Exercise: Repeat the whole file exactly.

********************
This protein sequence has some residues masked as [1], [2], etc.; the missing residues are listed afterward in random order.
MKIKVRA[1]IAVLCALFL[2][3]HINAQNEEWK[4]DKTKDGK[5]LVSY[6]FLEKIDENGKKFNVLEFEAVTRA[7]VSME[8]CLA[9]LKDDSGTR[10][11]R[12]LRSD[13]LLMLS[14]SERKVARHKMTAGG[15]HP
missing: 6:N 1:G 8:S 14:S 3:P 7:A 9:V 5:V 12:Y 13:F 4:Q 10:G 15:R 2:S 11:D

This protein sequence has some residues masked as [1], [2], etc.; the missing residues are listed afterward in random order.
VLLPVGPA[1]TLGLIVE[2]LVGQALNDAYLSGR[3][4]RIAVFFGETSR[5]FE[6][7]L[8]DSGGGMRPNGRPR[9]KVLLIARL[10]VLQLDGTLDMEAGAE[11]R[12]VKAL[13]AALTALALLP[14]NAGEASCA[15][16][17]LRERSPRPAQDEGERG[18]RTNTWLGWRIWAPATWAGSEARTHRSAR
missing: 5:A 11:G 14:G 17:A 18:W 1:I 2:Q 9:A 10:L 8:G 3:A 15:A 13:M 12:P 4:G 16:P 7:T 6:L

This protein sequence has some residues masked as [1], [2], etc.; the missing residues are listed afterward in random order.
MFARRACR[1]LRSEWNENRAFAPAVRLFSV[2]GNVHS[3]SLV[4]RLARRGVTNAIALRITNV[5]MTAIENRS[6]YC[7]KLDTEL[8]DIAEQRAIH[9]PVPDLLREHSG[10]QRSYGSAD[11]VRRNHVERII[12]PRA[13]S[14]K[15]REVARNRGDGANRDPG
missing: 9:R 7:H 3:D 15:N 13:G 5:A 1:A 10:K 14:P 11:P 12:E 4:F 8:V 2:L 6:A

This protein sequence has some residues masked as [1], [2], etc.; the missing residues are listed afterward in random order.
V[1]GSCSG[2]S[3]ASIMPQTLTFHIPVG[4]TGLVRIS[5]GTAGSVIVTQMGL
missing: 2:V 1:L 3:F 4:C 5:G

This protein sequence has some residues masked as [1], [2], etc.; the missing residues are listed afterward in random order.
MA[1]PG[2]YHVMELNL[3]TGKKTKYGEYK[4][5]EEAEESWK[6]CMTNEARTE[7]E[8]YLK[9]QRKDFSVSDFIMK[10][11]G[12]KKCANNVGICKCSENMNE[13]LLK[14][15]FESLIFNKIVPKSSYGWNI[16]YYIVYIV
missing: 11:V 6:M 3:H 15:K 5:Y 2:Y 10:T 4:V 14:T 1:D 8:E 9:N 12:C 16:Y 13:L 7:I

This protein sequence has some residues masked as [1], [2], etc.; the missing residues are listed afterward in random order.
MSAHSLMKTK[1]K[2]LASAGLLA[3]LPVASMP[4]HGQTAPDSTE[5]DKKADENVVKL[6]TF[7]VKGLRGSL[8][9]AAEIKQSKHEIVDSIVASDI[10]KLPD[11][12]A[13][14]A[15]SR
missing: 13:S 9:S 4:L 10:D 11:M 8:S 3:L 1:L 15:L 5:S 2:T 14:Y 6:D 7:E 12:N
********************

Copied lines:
This protein sequence has some residues masked as [1], [2], etc.; the missing residues are listed afterward in random order.
MKIKVRA[1]IAVLCALFL[2][3]HINAQNEEWK[4]DKTKDGK[5]LVSY[6]FLEKIDENGKKFNVLEFEAVTRA[7]VSME[8]CLA[9]LKDDSGTR[10][11]R[12]LRSD[13]LLMLS[14]SERKVARHKMTAGG[15]HP
missing: 6:N 1:G 8:S 14:S 3:P 7:A 9:V 5:V 12:Y 13:F 4:Q 10:G 15:R 2:S 11:D

This protein sequence has some residues masked as [1], [2], etc.; the missing residues are listed afterward in random order.
VLLPVGPA[1]TLGLIVE[2]LVGQALNDAYLSGR[3][4]RIAVFFGETSR[5]FE[6][7]L[8]DSGGGMRPNGRPR[9]KVLLIARL[10]VLQLDGTLDMEAGAE[11]R[12]VKAL[13]AALTALALLP[14]NAGEASCA[15][16][17]LRERSPRPAQDEGERG[18]RTNTWLGWRIWAPATWAGSEARTHRSAR
missing: 5:A 11:G 14:G 17:A 18:W 1:I 2:Q 9:A 10:L 8:G 3:A 15:A 13:M 12:P 4:G 16:P 7:T 6:L

This protein sequence has some residues masked as [1], [2], etc.; the missing residues are listed afterward in random order.
MFARRACR[1]LRSEWNENRAFAPAVRLFSV[2]GNVHS[3]SLV[4]RLARRGVTNAIALRITNV[5]MTAIENRS[6]YC[7]KLDTEL[8]DIAEQRAIH[9]PVPDLLREHSG[10]QRSYGSAD[11]VRRNHVERII[12]PRA[13]S[14]K[15]REVARNRGDGANRDPG
missing: 9:R 7:H 3:D 15:N 13:G 5:A 1:A 10:K 14:P 11:P 12:E 4:F 8:V 2:L 6:A

This protein sequence has some residues masked as [1], [2], etc.; the missing residues are listed afterward in random order.
V[1]GSCSG[2]S[3]ASIMPQTLTFHIPVG[4]TGLVRIS[5]GTAGSVIVTQMGL
missing: 2:V 1:L 3:F 4:C 5:G

This protein sequence has some residues masked as [1], [2], etc.; the missing residues are listed afterward in random order.
MA[1]PG[2]YHVMELNL[3]TGKKTKYGEYK[4][5]EEAEESWK[6]CMTNEARTE[7]E[8]YLK[9]QRKDFSVSDFIMK[10][11]G[12]KKCANNVGICKCSENMNE[13]LLK[14][15]FESLIFNKIVPKSSYGWNI[16]YYIVYIV
missing: 11:V 6:M 3:H 15:K 5:Y 2:Y 10:T 4:V 14:T 1:D 8:E 9:N 12:C 16:Y 13:L 7:I

This protein sequence has some residues masked as [1], [2], etc.; the missing residues are listed afterward in random order.
MSAHSLMKTK[1]K[2]LASAGLLA[3]LPVASMP[4]HGQTAPDSTE[5]DKKADENVVKL[6]TF[7]VKGLRGSL[8][9]AAEIKQSKHEIVDSIVASDI[10]KLPD[11][12]A[13][14]A[15]SR
missing: 13:S 9:S 4:L 10:D 11:M 8:S 3:L 1:L 15:L 5:S 2:T 14:Y 6:D 7:E 12:N